Figure 1. Courtesy of Wikimedia
Order, Family (otherwise)
Aka Waterbug or Palmetto Bug
Identification/Description: “Adult American cockroaches measure 1.1 to 1.7 inches (28 to 43.2 millimeters) in length. The wings are fully developed in both males and females. Their bodies are reddish brown, with pale yellow margins around the edge of the midsection,” according to Cockroaches: Blattodea.
Length: “The American cockroach is the largest of the common species, growing to a length of 1 1/2 to 2 inches,” according to TAMU. Rarely, exceeding 2 inches, according to Hogue.
Wing Span: “Unlike most other cockroach species, the American cockroach can fly,” according to Ermones® Pest Management.
Immature Stages: egg and nymph.
Life Cycle: “A cockroach has three stages during its life cycle: egg, nymph, and adult. Adults lay eggs contained within egg cases that are dark-colored and roughly the same size and shape as a dry kidney bean (fig. 7). Depending on the species, an egg case contains between 16 - 50 eggs. Eggs hatch into young cockroaches called nymphs. In a normal cockroach population, nymphs are more numerous than adults,” according to the University of Minnesota’s Extension Service. According to CB, “Under laboratory conditions, with temperatures ranging from 64 to 81°F (18 to 27°C) during winter and a maximum summer temperature of 95°F (35°C), female larvae need fifteen to sixteen months to reach adulthood, while males take about eighteen months. At higher temperatures the development time is shorter. Adult females live up to two years, producing as many as ninety egg capsules. Each capsule contains about sixteen eggs that take almost two months to hatch. The larvae molt nine to thirteen times before reaching adulthood.”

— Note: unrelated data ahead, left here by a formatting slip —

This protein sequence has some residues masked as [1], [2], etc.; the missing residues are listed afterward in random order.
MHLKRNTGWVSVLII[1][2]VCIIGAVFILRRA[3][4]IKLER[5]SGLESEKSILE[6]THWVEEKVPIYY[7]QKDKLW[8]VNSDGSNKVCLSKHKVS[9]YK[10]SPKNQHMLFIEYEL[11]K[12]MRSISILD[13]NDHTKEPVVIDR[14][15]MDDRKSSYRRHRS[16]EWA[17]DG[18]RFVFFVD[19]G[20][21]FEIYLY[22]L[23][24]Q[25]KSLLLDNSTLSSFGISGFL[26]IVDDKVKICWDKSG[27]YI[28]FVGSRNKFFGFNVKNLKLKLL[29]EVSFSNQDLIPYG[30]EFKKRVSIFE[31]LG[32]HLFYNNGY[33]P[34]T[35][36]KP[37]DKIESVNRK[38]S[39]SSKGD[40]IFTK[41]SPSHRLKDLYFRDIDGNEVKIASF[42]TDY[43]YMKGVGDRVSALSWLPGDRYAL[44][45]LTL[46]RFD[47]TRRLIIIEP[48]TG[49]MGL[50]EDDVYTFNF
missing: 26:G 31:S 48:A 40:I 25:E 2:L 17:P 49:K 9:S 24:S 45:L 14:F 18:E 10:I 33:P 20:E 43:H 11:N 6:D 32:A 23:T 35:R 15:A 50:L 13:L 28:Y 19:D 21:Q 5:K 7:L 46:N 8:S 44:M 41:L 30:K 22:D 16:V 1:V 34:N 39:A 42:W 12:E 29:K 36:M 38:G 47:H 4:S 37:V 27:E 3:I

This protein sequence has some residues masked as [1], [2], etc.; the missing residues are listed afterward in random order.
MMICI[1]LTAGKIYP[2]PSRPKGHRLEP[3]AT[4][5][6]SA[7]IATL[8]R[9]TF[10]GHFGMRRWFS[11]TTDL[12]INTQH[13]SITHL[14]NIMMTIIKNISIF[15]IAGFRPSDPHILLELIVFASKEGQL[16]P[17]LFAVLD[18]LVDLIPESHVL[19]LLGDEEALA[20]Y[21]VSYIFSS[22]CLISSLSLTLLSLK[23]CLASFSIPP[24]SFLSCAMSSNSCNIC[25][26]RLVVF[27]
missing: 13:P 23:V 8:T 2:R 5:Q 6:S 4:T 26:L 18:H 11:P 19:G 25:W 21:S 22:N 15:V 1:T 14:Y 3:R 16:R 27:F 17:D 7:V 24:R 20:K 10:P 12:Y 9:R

Food: “All cockroaches are scavengers and will survive on almost any food as well as backing glue, leather, book bindings, bar soap. They may even sample electronics and wiring in television and microwave (though infestation have to be large when this type of damage occurs),” according to U of Minnesota. The American cockroach feeds on almost all plant and animal materials and eats human waste in sewers,” according to Cockroaches: Blattodea. Watch leather and parchment bindings, binding paste or pasted paper labels, and cloth bindings.
Habitat: “American and Oriental cockroaches prefer coolers areas, such as basements and crawl spaces,” according to U of Minnesota.
Microhabitat: under the sink or dark crevices.
Control: Sodium fluoride (poisonous to humans) or powdered borax (safer, but slower).
Number of Species: Originally from tropical Africa, this species is now found throughout the warmer regions of the world, accidentally distributed by sailing ships carrying goods and slaves, according to Cockroaches: Blattodea. Origin in north Africa, according to Kaufman.
Citations: Hogue, p. 31, 39, 83-85 and Kaufman, p. 62.
Updated: 22 January 2010.